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Home > Sports > Doha Asian Games > Report

Anju hoping for a huge leap

N D Prashant | December 06, 2006 18:05 IST

Anju Bobby George is back after injury and raring to go. After a not-too-good year that saw her sit out for three months because of a heel injury, the ace woman long jumper is looking to salvage pride at the Asian Games in Doha in the coming days.

The capital city of Qatar is certainly not unknown territory for the Kerala lass, who had achieved a wind-aided personal best of 6.83 metres that won her gold in the 2004 Doha Grand Prix.

But confident as she is, she refuses to make any predictions.

"I don't want to say anything about the medals as of now. I'm just looking forward to doing my best," said Anju, who failed to defend her title against Russia's Tatyana Lebedeba in Doha 2005 Grand Prix, finishing fourth, and placed a disappointing sixth at the Melbourne Commonwealth Games earlier this year.

"I have recovered fully and the training has also gone well. I was practicing hard in Bangalore and, hopefully, it will be a good beginning for me," said Anju, a bronze medallist at the 2003 World Championships in Paris and silver at the World Athletics finals in 2005.

When she won the gold medal at the 2002 Asian Games in Busan there was hardly anyone around to cheer and goad her on. However, in Doha she can rest assured of huge support, especially from Kerala expatriates, who are a dominant force in the region.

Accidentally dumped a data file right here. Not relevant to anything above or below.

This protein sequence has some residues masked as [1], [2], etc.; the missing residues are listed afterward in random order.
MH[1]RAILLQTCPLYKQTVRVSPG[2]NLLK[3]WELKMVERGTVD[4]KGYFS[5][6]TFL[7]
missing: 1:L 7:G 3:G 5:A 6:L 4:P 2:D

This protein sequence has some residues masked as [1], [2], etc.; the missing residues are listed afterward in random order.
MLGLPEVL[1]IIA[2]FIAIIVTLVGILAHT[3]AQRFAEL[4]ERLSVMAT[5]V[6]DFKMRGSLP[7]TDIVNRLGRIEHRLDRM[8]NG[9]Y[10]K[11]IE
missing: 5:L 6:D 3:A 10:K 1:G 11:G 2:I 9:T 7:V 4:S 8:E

"I'm aware that there will be lot of support for me and so the expectation has also risen. I'm very much looking forward to the challenge," she said, adding her main opponents will be the Chinese and Kazakhstan girls.

"There is a girl from China who is doing well. I think any score above 6.80 is good here. However, one cannot expect to get the best score in this climate, as it getting pretty cold from early in the evening. It will effect our scores a bit. However, it will be the same for everyone, so I am not that much worried about it," she added.

Anju's coach and husband Bobby, too, was confident of a good showing.

"I can't see why she can't do well here. With the support that she will be having, I don't think anything should effect her performance," he said.

Sure nothing should affect her, including the latest doping controversy involving Seema Antil.

"Don't ask me anything about it. I am not bothered at all. I was training in Bangalore and I am clean," declared the Manchester Commonwealth Games bronze-medallist.

Doha Asian Games 2006: The Complete Coverage

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